If you need support with software and equipment or you want to learn additional skills (including skills not covered on your course), our creative skills tutors provide free workshops, activities and one-on-one tutorials. Skills you can learn include life drawing, film camera operation and video production.

IT and computing support

Computing support staff are always available to give technical support in the Faculty's computer suites during normal working hours. There's also some support available from 5pm to midnight at busy times of the year.

Academic skills support

As well as support from faculty staff and your personal tutor, you can use the University’s Academic Skills Unit (ASK).

ASK provides one-to-one support in areas such as:

  • Academic writing
  • Note taking
  • Time management
  • Critical thinking
  • Presentation skills
  • Referencing
  • Working in groups
  • Revision, memory and exam techniques

If you have a disability or need extra support, the Additional Support and Disability Centre (ASDAC) will give you help, support and advice.

Library support

Library staff are available in person or by email, phone or online chat to help you make the most of the University’s library resources. You can also request one-to-one appointments and get support from a librarian who specialises in your subject area.

The library is open 24 hours a day, every day, in term time.

​Course costs and funding

Tuition fees (2021 start)

  • UK/Channel Islands and Isle of Man students – £9,250 per year (may be subject to annual increase)
  • EU students – £9,250 a year (including Transition Scholarship – may be subject to annual increase)
  • International students – £15,500 per year (subject to annual increase)

Funding your studies

Find out how to fund your studies, including the scholarships and bursaries you could get. You can also find more about tuition fees and living costs, including what your tuition fees cover.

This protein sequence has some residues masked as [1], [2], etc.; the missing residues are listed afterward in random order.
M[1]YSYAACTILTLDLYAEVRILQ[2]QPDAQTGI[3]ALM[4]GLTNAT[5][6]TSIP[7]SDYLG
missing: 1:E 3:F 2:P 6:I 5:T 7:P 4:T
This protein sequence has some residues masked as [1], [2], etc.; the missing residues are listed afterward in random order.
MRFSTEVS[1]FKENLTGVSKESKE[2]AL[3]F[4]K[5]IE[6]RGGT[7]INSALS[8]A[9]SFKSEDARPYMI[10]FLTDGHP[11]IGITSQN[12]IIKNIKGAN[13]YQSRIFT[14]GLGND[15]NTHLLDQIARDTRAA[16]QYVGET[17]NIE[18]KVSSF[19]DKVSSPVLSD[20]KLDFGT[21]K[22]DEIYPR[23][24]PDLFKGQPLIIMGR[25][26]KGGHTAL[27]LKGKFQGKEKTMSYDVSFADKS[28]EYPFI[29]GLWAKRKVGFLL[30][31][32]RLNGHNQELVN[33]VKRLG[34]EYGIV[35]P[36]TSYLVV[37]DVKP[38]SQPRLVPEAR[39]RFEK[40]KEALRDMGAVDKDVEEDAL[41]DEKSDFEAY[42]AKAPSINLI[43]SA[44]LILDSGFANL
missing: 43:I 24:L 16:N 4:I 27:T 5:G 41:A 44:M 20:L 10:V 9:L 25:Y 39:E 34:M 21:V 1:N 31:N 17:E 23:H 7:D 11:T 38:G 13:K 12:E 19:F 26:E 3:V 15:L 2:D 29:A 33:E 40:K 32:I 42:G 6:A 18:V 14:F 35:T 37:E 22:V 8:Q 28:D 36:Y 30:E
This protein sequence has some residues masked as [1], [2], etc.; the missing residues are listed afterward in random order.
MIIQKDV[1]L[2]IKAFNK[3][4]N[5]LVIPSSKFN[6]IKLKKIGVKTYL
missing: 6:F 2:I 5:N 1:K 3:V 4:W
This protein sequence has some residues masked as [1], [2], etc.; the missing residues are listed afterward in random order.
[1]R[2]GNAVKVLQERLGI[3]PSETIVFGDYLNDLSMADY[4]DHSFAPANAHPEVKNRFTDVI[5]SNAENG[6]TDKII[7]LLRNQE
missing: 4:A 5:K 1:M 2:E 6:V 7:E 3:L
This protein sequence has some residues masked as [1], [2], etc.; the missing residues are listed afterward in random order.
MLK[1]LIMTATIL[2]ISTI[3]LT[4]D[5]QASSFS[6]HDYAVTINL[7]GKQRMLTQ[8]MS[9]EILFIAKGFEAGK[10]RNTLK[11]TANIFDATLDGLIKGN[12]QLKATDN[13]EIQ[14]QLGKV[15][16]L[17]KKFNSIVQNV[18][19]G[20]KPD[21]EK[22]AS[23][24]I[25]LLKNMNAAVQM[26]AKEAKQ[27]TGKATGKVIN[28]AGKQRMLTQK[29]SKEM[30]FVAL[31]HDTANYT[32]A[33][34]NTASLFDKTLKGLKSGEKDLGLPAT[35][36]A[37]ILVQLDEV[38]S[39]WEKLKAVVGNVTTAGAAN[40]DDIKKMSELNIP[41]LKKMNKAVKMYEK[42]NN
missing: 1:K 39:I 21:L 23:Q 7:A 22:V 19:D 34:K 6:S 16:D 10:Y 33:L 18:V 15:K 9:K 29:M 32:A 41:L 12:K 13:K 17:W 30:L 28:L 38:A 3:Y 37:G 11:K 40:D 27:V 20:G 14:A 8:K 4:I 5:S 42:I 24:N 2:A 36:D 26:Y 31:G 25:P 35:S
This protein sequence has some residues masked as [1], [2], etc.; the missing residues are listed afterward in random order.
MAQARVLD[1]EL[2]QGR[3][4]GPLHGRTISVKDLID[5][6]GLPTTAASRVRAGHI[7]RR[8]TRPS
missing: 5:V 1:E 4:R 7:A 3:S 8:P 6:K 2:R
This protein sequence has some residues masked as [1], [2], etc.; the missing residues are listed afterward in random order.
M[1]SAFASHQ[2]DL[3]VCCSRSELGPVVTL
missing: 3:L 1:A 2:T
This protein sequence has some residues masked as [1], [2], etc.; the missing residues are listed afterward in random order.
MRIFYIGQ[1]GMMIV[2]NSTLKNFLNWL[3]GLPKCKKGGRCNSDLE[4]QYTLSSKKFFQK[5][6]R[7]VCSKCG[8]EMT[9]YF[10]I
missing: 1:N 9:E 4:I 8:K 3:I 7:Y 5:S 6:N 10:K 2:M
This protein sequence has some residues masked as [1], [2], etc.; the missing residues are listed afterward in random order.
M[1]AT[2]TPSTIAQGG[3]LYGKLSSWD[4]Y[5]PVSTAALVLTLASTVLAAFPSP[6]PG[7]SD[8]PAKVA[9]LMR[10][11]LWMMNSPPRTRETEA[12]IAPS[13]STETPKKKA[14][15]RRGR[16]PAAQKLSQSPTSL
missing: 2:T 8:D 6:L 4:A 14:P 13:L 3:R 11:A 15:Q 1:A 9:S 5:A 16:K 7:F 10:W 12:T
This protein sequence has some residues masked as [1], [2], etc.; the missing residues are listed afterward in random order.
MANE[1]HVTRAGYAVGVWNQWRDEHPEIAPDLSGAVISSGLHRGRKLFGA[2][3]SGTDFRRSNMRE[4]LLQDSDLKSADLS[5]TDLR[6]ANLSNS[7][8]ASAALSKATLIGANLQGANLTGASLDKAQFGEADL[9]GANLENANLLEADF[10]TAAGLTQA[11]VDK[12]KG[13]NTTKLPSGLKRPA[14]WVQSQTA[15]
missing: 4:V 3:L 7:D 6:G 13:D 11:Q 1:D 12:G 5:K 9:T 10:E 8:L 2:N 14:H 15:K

Applying from outside the UK? Find out about funding options for international students.

Additional course costs

Our accommodation section shows your accommodation options and highlights how much it costs to live in Portsmouth.

You’ll study up to 6 modules a year. You may have to read several recommended books or textbooks for each module.

You can borrow most of these from the Library. If you buy these, they may cost up to £60 each.

We recommend that you budget £75 a year for photocopying, memory sticks, DVDs and CDs, printing charges, binding and specialist printing.

If your final year includes a major project, there could be cost for transport or accommodation related to your research activities. The amount will depend on the project you choose.

Apply

How to apply

To start this course in 2021, apply through Clearing by completing this short application form, calling our Clearing hotline on +44 (0)23 9284 8074 or going to our Clearing section to chat with us online.

You can also find out how Clearing works, sign up for Clearing updates and book a call back on results day.

International and EU students

Clearing is open to all applicants. But if you'd prefer to apply without going through Clearing, use our online application form.

To start this course in 2022, apply through UCAS. You'll need:

  • the UCAS course code – P30F
  • our institution code – P80

If you'd prefer to apply directly, use our online application form.

You can also sign up to an Open Day to:

  • Tour our campus, facilities and halls of residence
  • Speak with lecturers and chat with our students 
  • Get information about where to live, how to fund your studies and which clubs and societies to join

If you're new to the application process, read our guide on applying for an undergraduate course.

How to apply from outside the UK

If you're from outside of the UK, you can apply directly (see the 'How to apply' section above) or get an agent to help with your application. Check your country page for details of agents in your region.

To find out what to include in your application, head to the how to apply page of our international students section. 

If you don't meet the English language requirements for this course yet, you can achieve the level you need by successfully completing a pre-sessional English programme before you start your course.

Admissions terms and conditions

When you accept an offer to study at the University of Portsmouth, you also agree to abide by our Student Contract (which includes the University's relevant policies, rules and regulations). You should read and consider these before you apply.